One-man show as Willie Mullins domination continues with fantastic five-timer
Klassical Dream started it and from there it was a one-man show as Willie Mullins once again ruled supreme at the Punchestown festival with a fantastic five-timer.
The Champion Stayers Hurdle hero kickstarted the Closutton trainer's magnificent feat as he landed the last five races on the card to end the day on 13 winners for the meeting already, with two days still left to go.
He recorded a landmark victory for JP McManus when Capodanno justified 11-2 favouritism under Jody McGarvey in the Conway Piling Handicap Hurdle to give McManus his 100th festival victory.
Energumene then strolled home in the Ryanair Novice Chase, before Gaoloise sauntered to success under Paul Townend in the Listed mares’ novice hurdle and Dysart Diamond brought up the five-timer with a bloodless victory in the 2m bumper under Patrick Mullins.
Honeyball gets rub of the green
Anthony Honeyball has embarked on many Punchestown sorties over the years but a pair of seconds with stable stalwart Regal Encore was as close as he had come with any of his first ten runners.
His redoubtable 13-year-old will have a fourth stab at the festival on Saturday with Honeyball at least having broken his duck in the meantime. Sully D'Oc AA, likewise sporting JP McManus's silks, ran out a game winner of the Pigsback.com Handicap Chase under Simon Torrens.
The jockey was riding his 34th winner of a campaign that he will finish with the champion conditional rider's crown, but it was a new experience on Irish soil for Honeyball, who was moved to suggest the winner could be a more regular visitor next term.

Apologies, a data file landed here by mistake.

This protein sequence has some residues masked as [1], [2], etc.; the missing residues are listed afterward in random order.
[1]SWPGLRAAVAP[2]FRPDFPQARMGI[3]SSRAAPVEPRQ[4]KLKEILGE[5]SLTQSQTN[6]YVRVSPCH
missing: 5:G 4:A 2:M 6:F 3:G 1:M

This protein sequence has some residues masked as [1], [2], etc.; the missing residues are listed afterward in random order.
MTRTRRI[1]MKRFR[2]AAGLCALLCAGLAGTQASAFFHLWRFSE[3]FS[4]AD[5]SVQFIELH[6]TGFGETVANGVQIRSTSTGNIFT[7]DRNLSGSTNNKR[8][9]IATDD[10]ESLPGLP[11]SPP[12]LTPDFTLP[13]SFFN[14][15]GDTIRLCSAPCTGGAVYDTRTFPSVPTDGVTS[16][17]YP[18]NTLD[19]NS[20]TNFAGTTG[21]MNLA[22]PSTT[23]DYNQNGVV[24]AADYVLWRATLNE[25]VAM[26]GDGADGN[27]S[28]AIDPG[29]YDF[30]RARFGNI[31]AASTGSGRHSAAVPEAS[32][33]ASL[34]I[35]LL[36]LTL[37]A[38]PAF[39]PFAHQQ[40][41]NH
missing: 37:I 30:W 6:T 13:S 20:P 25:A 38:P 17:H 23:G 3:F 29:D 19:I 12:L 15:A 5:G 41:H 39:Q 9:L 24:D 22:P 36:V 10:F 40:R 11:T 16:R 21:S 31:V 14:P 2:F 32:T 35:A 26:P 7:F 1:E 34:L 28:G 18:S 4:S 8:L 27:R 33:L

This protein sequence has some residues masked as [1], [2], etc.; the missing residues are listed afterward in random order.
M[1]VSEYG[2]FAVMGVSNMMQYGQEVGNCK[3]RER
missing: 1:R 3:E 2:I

Second under regular rider Richie McLernon in the Red Rum Chase, Sully D'Oc AA was one of five McManus had in this and returned a 6-1 SP after seeing off Raya Time in first-time cheekpieces.
"We had been hitting the bar here so I'm delighted with that," Honeyball said. "This fellow ran really well at Aintree and I just felt he was fresh enough to come over here. It was going to be his last run of the season before going to Martinstown, and we thought we'd try the cheekpieces.
"The way the race was run probably suited him as well compared to the end-to-end gallop at Aintree. They went a sensible gallop and that helped him get his confidence up, so it's possible the Irish style of racing suits him and we could well come back here to other festivals next season as well."
Banjo doubles up in La Touche
Willie Mullins might be the undisputed Punchestown kingpin but Philip Rothwell has enjoyed a memorable few days, and he sent out Singing Banjo to complete a famous banks double when he added the Mongey Communications La Touche Cup to Tuesday's Ladies' Cup success.
Cousin Harry also scored for the stable on the opening card so this was Rothwell's third triumph in as many days. However, he enjoyed a rub of the green early on here when Call It Magic and Some Neck nearly took the wrong course, in the process pushing Alpha Des Obeaux out of the race.
Singing Banjo's task was eased a little following that melee, although the 33-1 shot is such a deft operator over banks that the ratings gap might have mattered for a lot less than it did on paper. The 11-year-old's only other wins prior to this had come in a couple of point-to-points, likewise under Barry Walsh.
Rothwell has been resurgent since the turn of the year, although he was keen to deflect praise for Singing Banjo's exploits to the Walsh family.
"It's super, unbelievable," he said. "But this is a family success. It's all about the Walsh family. Aran, Barry's brother, owns the horse, his father John trains him for all the point-to-points. This is just an honour for me – it is all about Barry and Alan and John.
"They have banks at home and they school their horses, and I've run them in the banks races for them over the years. We absolutely love it so this is just marvellous.
"We ran him in hunter chases just to have him as fit as we could today, and he'd be so outclassed by some of those horses, but when he goes out over the banks he just latches on to the bridle and he loves it."
There was a sad postscript to the event when Some Neck collapsed and died on the run to the finishing line.
The card's opening handicap hurdle went to Jiving Jerry for County Kilkenny trainer Jimmy Barcoe and rider Cathal Landers. An 11-2 shot, Jiving Jerry knuckled down gamely for Landers to fend off the persistent challenge of Flindt and secure Barcoe a first festival success.
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